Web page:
Let’s take a simple historical perspective and chart the emerging story. Prior to the financial crisis of 2008, there were many well established Western-based multi-nationals. These  companies had powerful global brands, strong balance sheets, access to the lowest cost finance, established lobbying positions with governments and international organizations, For decades, these companies had moved resources offshore to the countries with the lowest costs of labor to maximize their profits. When the multi-nationals were challenged about their contribution to society if they moved lower skilled jobs off-shore; they responded powerfully that they were leading the way with investment in new technology and new products on a massive scale. So prior to 2008, the multi-nationals were the good guys? Well not exactly because although the multi-nationals made enormous profits they managed to quite legally evade taxes by shifting their global profits to low tax countries.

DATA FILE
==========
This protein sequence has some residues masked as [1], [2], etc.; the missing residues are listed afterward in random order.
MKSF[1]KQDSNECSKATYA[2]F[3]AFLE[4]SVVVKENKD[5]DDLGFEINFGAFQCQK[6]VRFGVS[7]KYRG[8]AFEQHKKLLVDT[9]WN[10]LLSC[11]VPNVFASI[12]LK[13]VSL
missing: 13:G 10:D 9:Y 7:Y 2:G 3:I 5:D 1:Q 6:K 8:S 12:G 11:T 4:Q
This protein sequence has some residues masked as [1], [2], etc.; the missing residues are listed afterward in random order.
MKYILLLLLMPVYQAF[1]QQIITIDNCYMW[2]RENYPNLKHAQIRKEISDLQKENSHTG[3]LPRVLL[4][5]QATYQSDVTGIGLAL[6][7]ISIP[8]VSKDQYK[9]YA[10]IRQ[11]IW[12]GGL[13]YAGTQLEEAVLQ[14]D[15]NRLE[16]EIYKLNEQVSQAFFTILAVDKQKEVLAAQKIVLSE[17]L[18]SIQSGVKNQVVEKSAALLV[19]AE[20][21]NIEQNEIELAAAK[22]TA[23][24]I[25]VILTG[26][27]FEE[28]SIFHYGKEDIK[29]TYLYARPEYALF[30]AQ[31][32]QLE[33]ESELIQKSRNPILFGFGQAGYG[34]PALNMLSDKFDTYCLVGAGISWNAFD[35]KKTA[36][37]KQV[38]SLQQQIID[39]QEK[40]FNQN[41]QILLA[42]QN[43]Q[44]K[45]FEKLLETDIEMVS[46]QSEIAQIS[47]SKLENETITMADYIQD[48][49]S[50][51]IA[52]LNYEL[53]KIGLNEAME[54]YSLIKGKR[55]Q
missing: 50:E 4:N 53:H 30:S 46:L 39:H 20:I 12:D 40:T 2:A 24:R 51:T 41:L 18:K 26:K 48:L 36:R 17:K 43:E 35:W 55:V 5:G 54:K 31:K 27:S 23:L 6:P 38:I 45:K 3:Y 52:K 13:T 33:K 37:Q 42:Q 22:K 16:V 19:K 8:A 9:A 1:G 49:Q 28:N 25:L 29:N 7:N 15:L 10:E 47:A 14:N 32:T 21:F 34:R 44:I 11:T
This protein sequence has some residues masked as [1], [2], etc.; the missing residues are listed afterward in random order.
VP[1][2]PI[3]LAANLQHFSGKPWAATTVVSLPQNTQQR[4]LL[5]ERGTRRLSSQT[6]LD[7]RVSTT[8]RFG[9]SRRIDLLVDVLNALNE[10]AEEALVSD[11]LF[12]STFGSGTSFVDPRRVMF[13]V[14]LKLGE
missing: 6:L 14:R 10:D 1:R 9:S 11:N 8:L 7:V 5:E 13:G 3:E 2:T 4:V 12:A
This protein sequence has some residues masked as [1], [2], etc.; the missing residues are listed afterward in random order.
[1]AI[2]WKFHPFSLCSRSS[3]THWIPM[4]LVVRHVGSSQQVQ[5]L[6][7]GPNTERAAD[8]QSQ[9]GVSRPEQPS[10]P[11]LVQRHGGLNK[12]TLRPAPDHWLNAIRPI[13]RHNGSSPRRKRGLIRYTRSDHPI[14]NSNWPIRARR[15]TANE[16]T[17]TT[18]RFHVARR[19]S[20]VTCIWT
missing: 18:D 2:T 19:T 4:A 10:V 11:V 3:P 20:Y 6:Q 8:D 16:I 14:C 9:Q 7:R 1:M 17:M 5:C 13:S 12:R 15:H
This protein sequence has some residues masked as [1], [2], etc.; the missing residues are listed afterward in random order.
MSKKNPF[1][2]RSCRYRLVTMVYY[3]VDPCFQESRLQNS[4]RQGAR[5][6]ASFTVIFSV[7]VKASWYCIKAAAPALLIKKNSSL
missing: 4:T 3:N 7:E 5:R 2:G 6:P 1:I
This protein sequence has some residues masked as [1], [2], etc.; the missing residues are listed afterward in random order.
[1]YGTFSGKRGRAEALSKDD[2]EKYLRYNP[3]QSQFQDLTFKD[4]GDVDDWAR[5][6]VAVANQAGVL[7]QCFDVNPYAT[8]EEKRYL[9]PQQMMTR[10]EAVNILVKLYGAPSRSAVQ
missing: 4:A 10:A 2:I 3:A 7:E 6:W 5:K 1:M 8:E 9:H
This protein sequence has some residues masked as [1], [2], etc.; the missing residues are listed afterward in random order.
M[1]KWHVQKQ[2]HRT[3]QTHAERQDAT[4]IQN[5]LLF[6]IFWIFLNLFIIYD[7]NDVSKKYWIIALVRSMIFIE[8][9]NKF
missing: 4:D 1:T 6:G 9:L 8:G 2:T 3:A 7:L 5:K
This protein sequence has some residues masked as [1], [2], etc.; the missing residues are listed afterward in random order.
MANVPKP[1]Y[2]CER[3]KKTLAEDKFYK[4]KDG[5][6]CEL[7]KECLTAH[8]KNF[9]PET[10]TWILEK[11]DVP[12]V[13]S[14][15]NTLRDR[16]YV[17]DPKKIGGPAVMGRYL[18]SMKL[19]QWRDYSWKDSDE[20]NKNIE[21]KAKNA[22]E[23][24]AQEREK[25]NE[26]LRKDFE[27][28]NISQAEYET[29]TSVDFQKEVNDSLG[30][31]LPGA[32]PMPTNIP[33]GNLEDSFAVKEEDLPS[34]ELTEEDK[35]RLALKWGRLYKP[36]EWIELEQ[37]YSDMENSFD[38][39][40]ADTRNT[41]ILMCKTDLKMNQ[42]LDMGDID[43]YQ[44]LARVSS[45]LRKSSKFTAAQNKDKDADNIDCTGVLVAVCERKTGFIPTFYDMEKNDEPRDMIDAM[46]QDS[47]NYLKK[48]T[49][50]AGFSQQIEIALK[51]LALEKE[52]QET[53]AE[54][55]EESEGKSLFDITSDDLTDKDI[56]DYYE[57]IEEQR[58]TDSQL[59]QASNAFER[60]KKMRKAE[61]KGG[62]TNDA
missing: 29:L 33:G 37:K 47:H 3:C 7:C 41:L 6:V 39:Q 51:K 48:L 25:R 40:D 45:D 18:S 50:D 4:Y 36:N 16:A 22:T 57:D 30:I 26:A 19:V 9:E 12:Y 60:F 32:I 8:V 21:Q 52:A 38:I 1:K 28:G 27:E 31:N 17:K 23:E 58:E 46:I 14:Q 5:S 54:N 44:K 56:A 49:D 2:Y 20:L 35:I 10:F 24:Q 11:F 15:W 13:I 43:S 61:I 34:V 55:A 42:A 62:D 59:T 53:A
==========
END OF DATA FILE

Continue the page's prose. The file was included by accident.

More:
Let us return to the financial crisis of 2008 which was caused by deregulation of financial markets in the US and greed leading to unscrupulous selling of questionable financial products and sub-prime loans to the poorer members of society. In 2008, governments and central banks responded with massive bailouts of banks, and in the US whole industries like the auto sector, causing high levers of debt, especially in the UK. Following the crisis intervention, the austerians came to power in Washington, London and Berlin, favored short-term austerity to bring down debt levels. The axe fell heavily on national and local government. Economic pressure held labor costs down, and with rising inflation the middle and working classes suffered a serious cut in living standards. Whilst matters have been bad in both the UK and the US, austerity has caused enormous economic and social damage across most of Southern Europe.